The StewartBrown Senior Partner has predicted retirement villages will be at the forefront of Australia’s aged care transformation – but there are risks for operators, a panel session for Retirement Living Council members has heard.
The session – filmed on Thursday 15 October 2020 – saw Grant give an update on what the village sector can expect from the Royal Commission as well as changes in home care policy alongside Janene Eagleton, the General Manager Care Development at Ingenia Communities and Anita Courtney, Aged Care & Home Care Principal at Russell Kennedy Lawyers.
Noting that StewartBrown’s latest home care data shows that average profitability and care hours are both declining, Grant said less than 50% of home care clients actually transition to home care – meaning more than half pass away at home.
‘Continuum of care’ doesn’t always exist
This indicates that the frailty of people receiving Home Care Packages (HCPs) is increasing – and with that comes the expectation that they will be able to have care delivered into their home, including retirement villages.
The time that older people receive home care has also risen to four years, with the average age of those receiving home care between 83 and 84 – the same average ages as people in residential care and in the CHSP.
“The continuum of care doesn’t always exist,” said Grant. “People get assessed for one and stay.”
Grant says villages will therefore play a very important role in the aged care sector going forward.
With many residents likely to have dementia or require sub-acute or palliative care that can’t be met in their own home, there will be a shift back into the environment of assisted living, he said.
Add in the shortfall in aged care homes forecast by the Aged Care Financing Authority (ACFA), Grant says village operators are the likely contenders to pick up this gap.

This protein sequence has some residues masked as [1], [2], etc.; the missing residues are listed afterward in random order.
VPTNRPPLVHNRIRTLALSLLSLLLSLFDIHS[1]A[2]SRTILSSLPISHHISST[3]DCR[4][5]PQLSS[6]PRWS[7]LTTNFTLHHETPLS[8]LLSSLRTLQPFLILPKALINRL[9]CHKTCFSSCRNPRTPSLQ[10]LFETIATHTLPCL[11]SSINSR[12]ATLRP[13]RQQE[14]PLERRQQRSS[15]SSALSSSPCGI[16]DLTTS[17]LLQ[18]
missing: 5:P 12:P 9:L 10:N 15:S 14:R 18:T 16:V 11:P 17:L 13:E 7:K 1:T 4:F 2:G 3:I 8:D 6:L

Ingenia attracting more residents to its home care program
Janene agreed with this assessment.
She said villages and seniors’ communities offer so many benefits including the community which assist with the social supports that many people are having to get from aged care providers.
Ingenia’s care program attracts between 120 and 150 new home care clients annually with many new residents looking for additional services to maintain their independence, though social supports are still the most common service accessed.
Grant said village operators looking to become approved home care providers need to look at what services they will offer – and which they will outsource such as clinical care and allied health.
He adds that providers also need to make sure they have the right expertise in the form of a good case manager.
Warning on fees and charges – and letting residents stay too long in the village
Anita also cautioned that operators need to be aware of their obligations given the increasing compliance activity in the home care space, in particular around fees and charges which attract the most complaints.
She cites a number of examples where decision making had been inconsistent, for example, a provider being told that they cannot take additional fees from a client for topping up their services even though the client had agreed to the extra charge.
Janene also acknowledged that the risk for operators from people receiving home care in the village staying too long when they may need to transition to residential care.
Anita warned against the temptation to let residents stay longer as they need increased care because this can create a greater duty of care for the operator, particularly if the resident refuses to enter residential care.
“Duty of care comes down to the nature of the service contract,” she said, but agreed that the higher-level packages are complicating this issue.
Almost impossible to move residents out
People are also entering villages with greater expectations, while the media and the public still have difficulty understanding the difference between villages and aged care, she added.
“Operators need to be very clear about what services you do,” Anita stated. “Providing pro bono type services is where you may create a messy situation and the duty of care may need to continue.”
Despite security of tenure arrangements creating the right for an operator to terminate a contract when a resident’s care needs increase, Anita said the reality is that this is almost impossible if a resident refuses to leave.
The other option in this case is to obtain a guardianship order – this can take some months, she said, but is preferable to the negative that can come from taking a resident to the tribunal to ‘kick them out’.
You can watch the full, 55-minute session here.